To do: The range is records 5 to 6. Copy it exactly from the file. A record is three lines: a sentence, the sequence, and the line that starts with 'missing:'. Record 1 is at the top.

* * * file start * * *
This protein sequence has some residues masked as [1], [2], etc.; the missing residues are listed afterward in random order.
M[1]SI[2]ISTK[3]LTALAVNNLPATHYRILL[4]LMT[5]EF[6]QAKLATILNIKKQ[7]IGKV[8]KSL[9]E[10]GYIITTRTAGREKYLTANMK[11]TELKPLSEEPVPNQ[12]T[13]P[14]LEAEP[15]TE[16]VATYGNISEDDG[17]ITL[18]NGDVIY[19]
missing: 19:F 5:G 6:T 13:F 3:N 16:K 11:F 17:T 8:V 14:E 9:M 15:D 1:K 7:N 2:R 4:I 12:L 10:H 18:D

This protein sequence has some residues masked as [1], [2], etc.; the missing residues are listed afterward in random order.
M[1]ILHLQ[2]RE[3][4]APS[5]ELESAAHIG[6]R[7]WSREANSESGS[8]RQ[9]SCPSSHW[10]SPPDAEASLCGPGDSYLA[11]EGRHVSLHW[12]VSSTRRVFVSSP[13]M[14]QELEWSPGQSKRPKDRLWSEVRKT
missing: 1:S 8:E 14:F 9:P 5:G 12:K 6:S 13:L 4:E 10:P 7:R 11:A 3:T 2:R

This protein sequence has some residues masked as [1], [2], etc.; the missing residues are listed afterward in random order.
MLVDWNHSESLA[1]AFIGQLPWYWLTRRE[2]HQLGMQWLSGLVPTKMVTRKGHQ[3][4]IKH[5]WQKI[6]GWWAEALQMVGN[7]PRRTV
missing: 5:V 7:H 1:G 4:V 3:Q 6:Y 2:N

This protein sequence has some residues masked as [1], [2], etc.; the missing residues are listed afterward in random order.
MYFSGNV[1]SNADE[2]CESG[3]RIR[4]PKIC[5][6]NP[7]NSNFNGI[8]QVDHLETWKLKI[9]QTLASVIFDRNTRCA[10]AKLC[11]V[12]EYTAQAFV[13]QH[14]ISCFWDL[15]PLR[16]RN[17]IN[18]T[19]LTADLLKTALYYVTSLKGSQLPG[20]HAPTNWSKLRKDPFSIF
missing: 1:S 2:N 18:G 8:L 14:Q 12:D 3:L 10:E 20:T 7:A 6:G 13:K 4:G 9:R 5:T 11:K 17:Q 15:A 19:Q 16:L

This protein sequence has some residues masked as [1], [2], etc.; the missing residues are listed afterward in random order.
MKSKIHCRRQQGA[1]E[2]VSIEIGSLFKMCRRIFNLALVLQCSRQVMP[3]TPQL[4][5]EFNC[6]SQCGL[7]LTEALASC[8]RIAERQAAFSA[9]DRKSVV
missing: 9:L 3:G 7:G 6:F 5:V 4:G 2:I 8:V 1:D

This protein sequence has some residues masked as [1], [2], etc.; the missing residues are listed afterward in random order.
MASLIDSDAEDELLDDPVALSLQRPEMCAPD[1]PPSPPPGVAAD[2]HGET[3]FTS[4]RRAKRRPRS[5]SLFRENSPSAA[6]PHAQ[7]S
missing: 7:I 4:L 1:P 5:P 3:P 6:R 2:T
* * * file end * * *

This protein sequence has some residues masked as [1], [2], etc.; the missing residues are listed afterward in random order.
MKSKIHCRRQQGA[1]E[2]VSIEIGSLFKMCRRIFNLALVLQCSRQVMP[3]TPQL[4][5]EFNC[6]SQCGL[7]LTEALASC[8]RIAERQAAFSA[9]DRKSVV
missing: 9:L 3:G 7:G 6:F 5:V 4:G 2:I 8:V 1:D

This protein sequence has some residues masked as [1], [2], etc.; the missing residues are listed afterward in random order.
MASLIDSDAEDELLDDPVALSLQRPEMCAPD[1]PPSPPPGVAAD[2]HGET[3]FTS[4]RRAKRRPRS[5]SLFRENSPSAA[6]PHAQ[7]S
missing: 7:I 4:L 1:P 5:P 3:P 6:R 2:T